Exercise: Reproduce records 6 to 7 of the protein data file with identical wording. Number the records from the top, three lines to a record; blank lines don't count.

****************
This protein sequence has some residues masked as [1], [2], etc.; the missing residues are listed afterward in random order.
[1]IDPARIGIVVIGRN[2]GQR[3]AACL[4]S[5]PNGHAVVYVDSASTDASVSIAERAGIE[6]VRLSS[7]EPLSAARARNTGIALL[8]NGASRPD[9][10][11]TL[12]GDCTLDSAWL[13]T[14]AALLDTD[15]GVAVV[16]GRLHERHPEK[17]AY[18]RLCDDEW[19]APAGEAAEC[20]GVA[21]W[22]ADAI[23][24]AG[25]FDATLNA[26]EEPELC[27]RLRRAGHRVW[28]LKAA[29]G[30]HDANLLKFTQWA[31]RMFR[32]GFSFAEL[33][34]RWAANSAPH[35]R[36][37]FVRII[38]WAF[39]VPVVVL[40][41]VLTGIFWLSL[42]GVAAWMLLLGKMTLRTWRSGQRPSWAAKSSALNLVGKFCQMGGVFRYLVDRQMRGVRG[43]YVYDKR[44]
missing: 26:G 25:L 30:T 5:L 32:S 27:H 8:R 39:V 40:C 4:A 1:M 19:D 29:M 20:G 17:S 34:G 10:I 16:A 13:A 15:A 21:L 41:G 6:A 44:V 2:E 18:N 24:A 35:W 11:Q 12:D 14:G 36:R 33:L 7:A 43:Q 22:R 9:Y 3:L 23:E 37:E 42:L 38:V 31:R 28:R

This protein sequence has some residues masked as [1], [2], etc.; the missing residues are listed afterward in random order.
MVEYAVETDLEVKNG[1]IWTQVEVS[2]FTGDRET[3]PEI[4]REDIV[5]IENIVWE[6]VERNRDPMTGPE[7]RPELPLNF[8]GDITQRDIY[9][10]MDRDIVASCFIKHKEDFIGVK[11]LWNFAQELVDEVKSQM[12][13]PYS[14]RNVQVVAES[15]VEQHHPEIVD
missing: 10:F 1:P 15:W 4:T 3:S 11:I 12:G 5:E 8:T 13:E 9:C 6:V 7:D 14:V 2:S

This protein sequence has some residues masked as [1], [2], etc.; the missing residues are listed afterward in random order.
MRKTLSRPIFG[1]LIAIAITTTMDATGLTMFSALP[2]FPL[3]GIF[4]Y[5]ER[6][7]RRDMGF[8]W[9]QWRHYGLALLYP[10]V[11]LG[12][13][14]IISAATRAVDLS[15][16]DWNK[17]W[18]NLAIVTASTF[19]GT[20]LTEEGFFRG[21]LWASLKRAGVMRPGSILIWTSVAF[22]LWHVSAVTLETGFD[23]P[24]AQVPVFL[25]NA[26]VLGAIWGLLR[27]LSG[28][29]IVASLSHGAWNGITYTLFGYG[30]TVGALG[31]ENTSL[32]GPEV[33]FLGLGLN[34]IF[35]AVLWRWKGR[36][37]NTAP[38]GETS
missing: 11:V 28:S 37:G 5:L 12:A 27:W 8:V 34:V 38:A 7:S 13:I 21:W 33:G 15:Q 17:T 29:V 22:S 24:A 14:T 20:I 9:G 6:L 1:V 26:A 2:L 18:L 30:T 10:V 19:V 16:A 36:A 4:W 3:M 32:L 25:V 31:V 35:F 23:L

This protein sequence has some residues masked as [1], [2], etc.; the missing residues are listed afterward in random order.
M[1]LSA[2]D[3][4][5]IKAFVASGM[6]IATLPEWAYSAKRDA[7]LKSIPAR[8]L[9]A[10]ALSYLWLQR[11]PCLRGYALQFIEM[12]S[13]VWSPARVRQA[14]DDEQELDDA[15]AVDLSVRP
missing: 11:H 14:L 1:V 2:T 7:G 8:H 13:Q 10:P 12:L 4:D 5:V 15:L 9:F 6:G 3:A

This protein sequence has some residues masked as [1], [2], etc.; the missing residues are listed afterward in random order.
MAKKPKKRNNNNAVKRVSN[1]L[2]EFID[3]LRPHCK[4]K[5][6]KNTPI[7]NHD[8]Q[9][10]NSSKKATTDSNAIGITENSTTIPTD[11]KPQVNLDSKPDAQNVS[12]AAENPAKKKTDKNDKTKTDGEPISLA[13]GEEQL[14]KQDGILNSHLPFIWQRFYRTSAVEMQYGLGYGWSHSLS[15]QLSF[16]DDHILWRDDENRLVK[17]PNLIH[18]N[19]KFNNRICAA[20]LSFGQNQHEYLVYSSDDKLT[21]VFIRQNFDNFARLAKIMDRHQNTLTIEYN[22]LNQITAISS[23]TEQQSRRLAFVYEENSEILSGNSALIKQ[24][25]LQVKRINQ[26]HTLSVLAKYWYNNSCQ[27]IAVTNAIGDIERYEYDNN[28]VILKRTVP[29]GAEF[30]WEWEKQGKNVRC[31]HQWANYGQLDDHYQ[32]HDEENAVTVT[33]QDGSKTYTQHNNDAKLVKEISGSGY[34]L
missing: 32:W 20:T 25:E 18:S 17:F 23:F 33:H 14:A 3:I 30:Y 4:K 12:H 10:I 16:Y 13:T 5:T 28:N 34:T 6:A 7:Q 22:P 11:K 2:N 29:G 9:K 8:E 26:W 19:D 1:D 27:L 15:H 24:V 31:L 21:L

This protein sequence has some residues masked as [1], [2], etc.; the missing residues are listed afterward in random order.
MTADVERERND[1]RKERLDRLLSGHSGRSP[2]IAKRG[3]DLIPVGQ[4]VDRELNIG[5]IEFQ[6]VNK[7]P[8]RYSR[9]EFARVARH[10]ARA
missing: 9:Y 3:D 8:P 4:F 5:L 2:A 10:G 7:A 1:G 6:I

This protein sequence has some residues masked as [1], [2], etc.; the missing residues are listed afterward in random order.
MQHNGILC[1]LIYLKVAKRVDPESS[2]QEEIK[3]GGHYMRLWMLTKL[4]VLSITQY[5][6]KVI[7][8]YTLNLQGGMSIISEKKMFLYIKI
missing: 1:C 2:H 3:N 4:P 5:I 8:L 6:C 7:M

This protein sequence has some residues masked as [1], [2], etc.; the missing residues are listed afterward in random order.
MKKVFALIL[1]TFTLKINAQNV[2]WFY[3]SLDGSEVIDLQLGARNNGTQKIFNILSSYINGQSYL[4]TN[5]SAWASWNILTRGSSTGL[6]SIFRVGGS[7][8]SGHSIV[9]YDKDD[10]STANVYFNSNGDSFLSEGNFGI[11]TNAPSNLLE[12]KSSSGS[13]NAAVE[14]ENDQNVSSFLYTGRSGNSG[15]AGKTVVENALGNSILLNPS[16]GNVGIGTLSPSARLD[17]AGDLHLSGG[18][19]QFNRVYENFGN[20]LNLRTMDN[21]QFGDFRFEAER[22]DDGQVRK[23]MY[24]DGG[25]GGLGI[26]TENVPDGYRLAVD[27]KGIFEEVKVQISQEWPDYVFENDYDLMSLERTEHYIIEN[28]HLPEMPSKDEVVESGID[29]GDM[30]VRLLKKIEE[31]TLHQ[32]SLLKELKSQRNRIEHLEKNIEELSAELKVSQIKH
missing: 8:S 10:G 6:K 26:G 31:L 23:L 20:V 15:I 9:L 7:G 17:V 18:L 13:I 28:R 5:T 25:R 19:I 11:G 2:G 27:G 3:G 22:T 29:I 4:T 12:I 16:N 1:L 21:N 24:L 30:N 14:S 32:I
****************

This protein sequence has some residues masked as [1], [2], etc.; the missing residues are listed afterward in random order.
MTADVERERND[1]RKERLDRLLSGHSGRSP[2]IAKRG[3]DLIPVGQ[4]VDRELNIG[5]IEFQ[6]VNK[7]P[8]RYSR[9]EFARVARH[10]ARA
missing: 9:Y 3:D 8:P 4:F 5:L 2:A 10:G 7:A 1:G 6:I

This protein sequence has some residues masked as [1], [2], etc.; the missing residues are listed afterward in random order.
MQHNGILC[1]LIYLKVAKRVDPESS[2]QEEIK[3]GGHYMRLWMLTKL[4]VLSITQY[5][6]KVI[7][8]YTLNLQGGMSIISEKKMFLYIKI
missing: 1:C 2:H 3:N 4:P 5:I 8:L 6:C 7:M